Pain Under the Ball of the Foot - Sesamoiditis?
Many students have issues underneath the ball of the foot which can cause a lot of irritation when rising onto demi-pointe. There are many reasons for this. The following is a list that is by no means exhaustive of the reasons why dancers may get pain under the ball of the foot.
1) Sesamoiditis – If the pain is underneath the big toe, this may be irritation of the tissues around the sesamoid bones. These are two little bones under the base of the first metatarsal that provide a tunnel for the FHL tendon to pass through, but they often get irritated with loaded work on demi-pointe.
If it is this, they will be tender to touch right over the area and especially if they roll in on demi pointe. Along with icing and careful use of anti inflammatories, padding in a doughnut shape over the area can help get them through the show, until they have time to deal with the true cause. Often the deeper cause of irritation in this area is actually stiffness in the joint at the top of the first metatarsal – where it joins the medial cuneiform bone, resulting in increased load on the head of the first metatarsal with walking and dancing. Often mobilisation of this area results in less load on the sessamoids especially with normal walking.
2) If the pain is more under the ball of the second toe – this may be if the second toe is longer. In this case I often create a custom made (from regular strapping tape) toe thong with supports to offload the tip of the second metatarsal. This is a GREAT tip and will also help the student balance more on demi pointe. I have made a video that shows this taping in detail, that you can access in the members area of The Advanced Foot Control program. CLICK HERE to watch the video.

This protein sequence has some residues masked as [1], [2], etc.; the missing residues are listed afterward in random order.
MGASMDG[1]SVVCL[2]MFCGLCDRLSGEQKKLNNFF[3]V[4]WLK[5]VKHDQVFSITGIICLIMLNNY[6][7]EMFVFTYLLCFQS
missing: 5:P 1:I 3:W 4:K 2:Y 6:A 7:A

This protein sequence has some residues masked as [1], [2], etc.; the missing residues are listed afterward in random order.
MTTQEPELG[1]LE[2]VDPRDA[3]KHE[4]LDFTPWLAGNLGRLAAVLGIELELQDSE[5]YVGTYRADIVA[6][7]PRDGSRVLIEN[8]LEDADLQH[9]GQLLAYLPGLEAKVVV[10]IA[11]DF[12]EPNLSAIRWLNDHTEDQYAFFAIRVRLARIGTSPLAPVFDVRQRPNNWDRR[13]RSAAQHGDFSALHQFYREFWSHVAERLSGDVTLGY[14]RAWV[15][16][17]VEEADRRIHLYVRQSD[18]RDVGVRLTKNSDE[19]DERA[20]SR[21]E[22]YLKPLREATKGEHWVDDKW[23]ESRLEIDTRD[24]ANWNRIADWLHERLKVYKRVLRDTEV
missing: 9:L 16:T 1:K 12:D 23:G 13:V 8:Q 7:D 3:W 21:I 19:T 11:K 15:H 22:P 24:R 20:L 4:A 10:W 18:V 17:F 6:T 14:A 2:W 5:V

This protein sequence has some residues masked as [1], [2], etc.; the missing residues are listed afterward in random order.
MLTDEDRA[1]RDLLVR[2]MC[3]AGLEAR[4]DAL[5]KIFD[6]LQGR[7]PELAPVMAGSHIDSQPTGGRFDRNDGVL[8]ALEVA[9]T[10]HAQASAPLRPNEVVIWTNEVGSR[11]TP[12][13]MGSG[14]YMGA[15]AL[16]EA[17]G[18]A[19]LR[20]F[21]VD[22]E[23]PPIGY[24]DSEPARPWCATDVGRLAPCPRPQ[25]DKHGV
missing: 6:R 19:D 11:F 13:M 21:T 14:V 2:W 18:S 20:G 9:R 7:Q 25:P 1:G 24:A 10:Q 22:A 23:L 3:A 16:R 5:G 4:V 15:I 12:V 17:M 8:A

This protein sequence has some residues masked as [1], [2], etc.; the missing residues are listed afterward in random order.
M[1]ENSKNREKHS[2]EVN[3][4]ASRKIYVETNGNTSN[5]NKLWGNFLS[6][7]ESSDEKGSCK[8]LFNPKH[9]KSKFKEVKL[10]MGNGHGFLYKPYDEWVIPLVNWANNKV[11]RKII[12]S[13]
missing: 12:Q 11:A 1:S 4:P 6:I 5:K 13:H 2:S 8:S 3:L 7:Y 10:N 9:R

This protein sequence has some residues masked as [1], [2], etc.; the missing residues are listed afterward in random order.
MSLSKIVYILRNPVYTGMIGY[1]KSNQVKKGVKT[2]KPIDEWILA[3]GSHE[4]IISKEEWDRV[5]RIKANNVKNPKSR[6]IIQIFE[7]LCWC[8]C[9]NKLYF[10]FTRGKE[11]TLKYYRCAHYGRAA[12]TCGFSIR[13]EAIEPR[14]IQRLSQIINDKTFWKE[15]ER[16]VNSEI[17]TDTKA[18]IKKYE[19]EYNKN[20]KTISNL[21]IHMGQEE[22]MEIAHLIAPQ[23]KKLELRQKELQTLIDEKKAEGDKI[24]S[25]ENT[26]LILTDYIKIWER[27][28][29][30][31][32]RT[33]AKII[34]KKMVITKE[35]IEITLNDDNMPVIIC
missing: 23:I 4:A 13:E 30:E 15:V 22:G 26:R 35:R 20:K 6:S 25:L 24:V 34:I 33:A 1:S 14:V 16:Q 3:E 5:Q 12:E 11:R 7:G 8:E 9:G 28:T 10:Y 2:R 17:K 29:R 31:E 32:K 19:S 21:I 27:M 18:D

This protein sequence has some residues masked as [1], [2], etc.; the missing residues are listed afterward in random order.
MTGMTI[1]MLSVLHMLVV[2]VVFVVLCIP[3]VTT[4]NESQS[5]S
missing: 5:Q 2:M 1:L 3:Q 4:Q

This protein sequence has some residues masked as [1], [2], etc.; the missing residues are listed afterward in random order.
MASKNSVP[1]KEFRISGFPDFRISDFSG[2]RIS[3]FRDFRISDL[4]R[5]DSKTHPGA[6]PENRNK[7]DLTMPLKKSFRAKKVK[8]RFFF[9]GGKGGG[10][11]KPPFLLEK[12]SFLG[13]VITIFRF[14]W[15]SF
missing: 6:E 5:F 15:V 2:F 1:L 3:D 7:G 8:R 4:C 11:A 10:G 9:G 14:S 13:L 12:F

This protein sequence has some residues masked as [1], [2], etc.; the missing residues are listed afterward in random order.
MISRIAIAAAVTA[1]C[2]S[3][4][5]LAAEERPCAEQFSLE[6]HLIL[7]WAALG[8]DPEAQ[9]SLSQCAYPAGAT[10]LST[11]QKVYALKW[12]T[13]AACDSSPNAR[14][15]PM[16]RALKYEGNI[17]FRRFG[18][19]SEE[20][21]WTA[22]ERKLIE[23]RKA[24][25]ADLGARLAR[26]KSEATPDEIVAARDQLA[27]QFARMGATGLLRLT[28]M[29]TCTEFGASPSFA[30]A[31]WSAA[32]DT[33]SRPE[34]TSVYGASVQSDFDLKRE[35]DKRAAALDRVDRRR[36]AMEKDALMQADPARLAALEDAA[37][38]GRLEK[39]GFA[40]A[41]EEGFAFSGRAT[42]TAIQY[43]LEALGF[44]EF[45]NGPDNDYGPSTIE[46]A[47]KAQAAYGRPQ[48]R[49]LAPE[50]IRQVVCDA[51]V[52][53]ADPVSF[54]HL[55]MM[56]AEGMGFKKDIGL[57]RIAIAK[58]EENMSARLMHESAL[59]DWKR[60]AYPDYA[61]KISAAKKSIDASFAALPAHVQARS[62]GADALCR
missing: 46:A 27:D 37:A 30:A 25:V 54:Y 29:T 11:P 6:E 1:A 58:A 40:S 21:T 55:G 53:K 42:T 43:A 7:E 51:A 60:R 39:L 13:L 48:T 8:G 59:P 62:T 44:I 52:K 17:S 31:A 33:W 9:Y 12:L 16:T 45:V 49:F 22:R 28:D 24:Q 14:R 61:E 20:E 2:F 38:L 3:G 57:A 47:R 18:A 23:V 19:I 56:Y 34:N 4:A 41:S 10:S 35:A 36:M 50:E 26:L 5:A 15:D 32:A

3) If the pain is more tenderness over the whole area – it may be that they are landing too heavily on the ball of the foot, and not using the Soleus muscle effectively to control the landing. Below is a video taken from our online program How To Improve Your Pointe Range Safely Without A Footstretcher in which Lisa goes through optimal rise training that focuses on strengthening all muscles of the lower leg even if you do have some pain.
The number of different reasons for pain under the big toe means that the Physio will have to search a little deeper to find the true cause. Simply resting the area is not enough, as if the student returns to class with the same issues still in place, then the pain will usually reoccur. I highly suggest looking into both the Advanced Foot Control for Dancers program (for long-term strengthening) and also the Will I Ever Dance Again? DVDs for ways to allow the student who does need “Relative Rest” to continue with their training.
Our “Will I Ever Dance Again?” program shows you exactly how to manage your dancing in class while taking the appropriate time off, allowing the inflammation to settle. It guides you through a detailed floor barre, as well as a barre that can be done in an orthopedic boot (if you have been fitted with one) so that you can continue working all parts of your body while resting the foot. It also has great exercises that you can do while not jumping to actually improve your jumps long term, as well as gradual progressions to build back into the Allegro, Adage, and Pirouette sections of class. In each of these parts of class, it is essential that you build back slowly, making sure to develop perfect technique, correcting any weaknesses that lead to the Sesamoiditis developing in the first place.
This is an essential step in the rehabilitation of any injury to ensure that it does not return once you start back in class. For more information on the “Will I Ever Dance Again?” program, CLICK HERE.
Often students find that they actually come out of an injury like this stronger and more mobile than before if they learn how to work with their body in the correct way. Improved flexibility and foot control help all areas of dancing, and correct dynamic bio-mechanics of the foot will result in much-improved height and ballon in Allegro work.